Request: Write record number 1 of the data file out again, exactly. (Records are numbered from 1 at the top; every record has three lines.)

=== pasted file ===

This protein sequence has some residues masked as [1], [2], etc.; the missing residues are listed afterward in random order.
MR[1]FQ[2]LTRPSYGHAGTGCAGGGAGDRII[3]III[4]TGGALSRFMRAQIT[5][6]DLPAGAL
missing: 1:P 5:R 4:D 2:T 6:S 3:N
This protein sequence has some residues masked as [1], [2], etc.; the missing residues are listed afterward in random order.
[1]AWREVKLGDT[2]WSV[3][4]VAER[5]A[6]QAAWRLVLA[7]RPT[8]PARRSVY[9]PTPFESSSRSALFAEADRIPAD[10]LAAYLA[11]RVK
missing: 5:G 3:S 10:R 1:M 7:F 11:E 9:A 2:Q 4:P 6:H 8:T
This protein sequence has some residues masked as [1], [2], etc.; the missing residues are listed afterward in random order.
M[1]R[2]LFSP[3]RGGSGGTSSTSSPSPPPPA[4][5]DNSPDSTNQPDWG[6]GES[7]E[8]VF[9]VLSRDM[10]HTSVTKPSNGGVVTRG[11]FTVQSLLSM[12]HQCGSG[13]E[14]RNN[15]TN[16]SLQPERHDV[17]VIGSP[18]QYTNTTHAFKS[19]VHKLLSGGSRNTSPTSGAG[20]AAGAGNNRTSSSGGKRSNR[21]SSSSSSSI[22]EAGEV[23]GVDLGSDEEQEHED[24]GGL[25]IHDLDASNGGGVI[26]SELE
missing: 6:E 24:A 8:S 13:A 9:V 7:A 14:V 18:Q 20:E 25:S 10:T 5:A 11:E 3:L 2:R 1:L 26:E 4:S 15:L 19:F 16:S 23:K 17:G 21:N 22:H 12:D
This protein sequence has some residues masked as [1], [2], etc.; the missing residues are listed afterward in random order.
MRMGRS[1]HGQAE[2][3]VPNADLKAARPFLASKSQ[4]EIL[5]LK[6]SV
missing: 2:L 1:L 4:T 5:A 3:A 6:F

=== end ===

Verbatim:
This protein sequence has some residues masked as [1], [2], etc.; the missing residues are listed afterward in random order.
MR[1]FQ[2]LTRPSYGHAGTGCAGGGAGDRII[3]III[4]TGGALSRFMRAQIT[5][6]DLPAGAL
missing: 1:P 5:R 4:D 2:T 6:S 3:N